Its name derives from the fusion of the words pollaio (henhouse) and pallet. “Pollet” is a henhouse made from wooden pallets, devised by Onlus Energia per i diritti umani (Energy for human rights). Their head office is in Rome, and they operate in Africa and Asia to improve living conditions through interventions on the ground and remote support to population. One of the association’s team is working on the creation of community vegetable gardens in Senegal and Gambia to ensure access to food and promote sustainable development. In many African villages, the population - especially children – is affected by malnutrition caused by insufficient animal proteins being consumed. By enabling families to breed and sell livestock, “Pollet” will contribute to the maintenance of the rural communities’ economy at the same time as improving their food. The henhouse is made from 11 EPAL pallets and a corrugated iron sheet. The sloping roof will allow the collection of rain water. This roofing sheet will be covered with palm leaves to protect the birds from the heat.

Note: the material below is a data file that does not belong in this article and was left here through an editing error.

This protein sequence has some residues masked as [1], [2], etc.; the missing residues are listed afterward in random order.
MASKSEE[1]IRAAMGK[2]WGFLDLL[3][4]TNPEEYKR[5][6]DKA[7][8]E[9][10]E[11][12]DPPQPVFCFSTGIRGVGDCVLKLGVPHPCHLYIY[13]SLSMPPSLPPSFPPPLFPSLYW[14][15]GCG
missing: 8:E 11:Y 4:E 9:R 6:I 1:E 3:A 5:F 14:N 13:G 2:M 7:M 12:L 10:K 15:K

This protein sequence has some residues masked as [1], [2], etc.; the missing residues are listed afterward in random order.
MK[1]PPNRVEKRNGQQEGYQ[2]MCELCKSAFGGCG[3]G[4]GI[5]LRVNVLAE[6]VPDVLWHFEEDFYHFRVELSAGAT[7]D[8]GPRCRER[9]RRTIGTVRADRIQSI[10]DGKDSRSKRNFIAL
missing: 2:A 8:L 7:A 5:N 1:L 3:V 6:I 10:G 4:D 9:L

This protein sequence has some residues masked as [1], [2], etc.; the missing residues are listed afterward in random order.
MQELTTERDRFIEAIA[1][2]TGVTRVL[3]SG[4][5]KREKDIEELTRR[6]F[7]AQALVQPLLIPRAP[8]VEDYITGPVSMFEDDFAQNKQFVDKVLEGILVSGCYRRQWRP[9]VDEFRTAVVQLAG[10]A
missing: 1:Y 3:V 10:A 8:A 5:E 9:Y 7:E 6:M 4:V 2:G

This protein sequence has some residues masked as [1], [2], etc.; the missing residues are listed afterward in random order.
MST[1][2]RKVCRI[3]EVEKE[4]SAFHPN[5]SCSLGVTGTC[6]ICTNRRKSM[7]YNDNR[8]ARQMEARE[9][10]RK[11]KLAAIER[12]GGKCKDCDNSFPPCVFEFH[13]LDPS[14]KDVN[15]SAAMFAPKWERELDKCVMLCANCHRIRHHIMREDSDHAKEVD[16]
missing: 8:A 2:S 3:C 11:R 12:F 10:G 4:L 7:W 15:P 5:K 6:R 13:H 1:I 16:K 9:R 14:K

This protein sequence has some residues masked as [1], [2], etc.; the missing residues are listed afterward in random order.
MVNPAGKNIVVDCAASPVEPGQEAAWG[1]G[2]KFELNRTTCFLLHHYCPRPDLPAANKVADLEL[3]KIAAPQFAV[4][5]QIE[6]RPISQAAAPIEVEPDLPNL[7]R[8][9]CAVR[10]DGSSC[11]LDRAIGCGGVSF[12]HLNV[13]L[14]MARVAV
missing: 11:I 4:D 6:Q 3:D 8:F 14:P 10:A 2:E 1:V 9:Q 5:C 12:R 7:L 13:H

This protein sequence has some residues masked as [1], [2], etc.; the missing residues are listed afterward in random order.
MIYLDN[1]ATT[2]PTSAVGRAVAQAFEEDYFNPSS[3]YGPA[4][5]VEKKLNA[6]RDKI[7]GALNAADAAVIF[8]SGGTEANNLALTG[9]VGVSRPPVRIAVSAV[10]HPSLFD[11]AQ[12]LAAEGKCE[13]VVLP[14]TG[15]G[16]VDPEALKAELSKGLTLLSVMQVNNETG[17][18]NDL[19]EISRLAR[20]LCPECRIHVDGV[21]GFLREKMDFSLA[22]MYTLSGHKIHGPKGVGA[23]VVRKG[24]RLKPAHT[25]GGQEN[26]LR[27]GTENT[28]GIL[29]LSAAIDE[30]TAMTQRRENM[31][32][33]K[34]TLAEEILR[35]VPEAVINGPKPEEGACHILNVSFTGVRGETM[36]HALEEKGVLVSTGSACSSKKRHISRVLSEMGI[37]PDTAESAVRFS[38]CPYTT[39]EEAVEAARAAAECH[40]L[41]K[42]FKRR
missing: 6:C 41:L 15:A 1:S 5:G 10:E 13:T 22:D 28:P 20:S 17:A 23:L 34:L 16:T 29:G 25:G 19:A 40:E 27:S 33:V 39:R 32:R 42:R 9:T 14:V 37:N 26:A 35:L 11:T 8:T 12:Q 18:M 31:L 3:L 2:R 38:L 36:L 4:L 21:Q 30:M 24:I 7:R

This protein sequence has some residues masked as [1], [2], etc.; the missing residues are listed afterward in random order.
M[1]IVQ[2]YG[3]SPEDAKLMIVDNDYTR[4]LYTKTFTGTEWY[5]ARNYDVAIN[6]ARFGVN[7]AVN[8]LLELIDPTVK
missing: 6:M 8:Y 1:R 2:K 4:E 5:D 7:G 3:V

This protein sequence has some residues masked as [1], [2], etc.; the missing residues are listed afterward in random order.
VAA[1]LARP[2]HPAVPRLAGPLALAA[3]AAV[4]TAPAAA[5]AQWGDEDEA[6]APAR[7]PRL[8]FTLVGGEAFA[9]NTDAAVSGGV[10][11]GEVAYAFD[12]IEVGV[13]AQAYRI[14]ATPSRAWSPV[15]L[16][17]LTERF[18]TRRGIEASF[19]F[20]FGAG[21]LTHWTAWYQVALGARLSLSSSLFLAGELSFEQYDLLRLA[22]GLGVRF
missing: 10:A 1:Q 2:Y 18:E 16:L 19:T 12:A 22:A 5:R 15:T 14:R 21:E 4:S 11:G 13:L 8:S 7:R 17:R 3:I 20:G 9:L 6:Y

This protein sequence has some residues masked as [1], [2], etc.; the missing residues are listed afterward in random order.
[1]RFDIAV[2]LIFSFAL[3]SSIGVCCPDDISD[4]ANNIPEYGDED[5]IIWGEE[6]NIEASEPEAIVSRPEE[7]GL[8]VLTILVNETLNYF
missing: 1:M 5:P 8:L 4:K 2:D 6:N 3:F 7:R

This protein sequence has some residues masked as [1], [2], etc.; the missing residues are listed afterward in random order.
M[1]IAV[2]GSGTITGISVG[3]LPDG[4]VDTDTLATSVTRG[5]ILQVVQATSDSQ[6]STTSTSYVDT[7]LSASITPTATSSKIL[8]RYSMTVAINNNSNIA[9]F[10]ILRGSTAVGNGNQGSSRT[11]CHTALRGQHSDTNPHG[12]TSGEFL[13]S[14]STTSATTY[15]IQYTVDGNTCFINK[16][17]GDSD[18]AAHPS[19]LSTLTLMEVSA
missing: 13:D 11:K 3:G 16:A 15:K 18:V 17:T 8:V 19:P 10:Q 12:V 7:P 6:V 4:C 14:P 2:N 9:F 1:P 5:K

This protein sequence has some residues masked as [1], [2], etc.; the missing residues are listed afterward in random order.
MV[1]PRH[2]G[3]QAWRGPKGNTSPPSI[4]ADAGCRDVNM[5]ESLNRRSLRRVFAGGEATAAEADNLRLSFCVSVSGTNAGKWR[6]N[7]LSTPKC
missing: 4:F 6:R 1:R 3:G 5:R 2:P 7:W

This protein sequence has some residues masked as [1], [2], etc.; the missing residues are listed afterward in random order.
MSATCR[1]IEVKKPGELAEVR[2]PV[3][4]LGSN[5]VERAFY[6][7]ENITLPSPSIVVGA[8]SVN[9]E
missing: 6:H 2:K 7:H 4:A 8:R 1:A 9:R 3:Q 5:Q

The raised structure makes cleaning its lower sections easy, prevents snake attacks and allows the collection of droppings, which can be used as fertiliser for the vegetable garden. Families will be given a henhouse with 15 chickens and a sack of food. In return, the beneficiaries will then give at least two chickens to schools. The first “Pollet” prototype has been built in Italy, then the Onlus will assemble others in Senegal, during the next volunteers’ trip, which is planned for spring 2018. The cheap and easily repairable materials make this an excellent alternative to a brickwork structure, which has higher building and maintenance costs. The project is self-financed through donations received in exchange for ricycled jars containing herbs cultivated in an eco-sustainable way.
The story has been written by Serena Berardi, writer.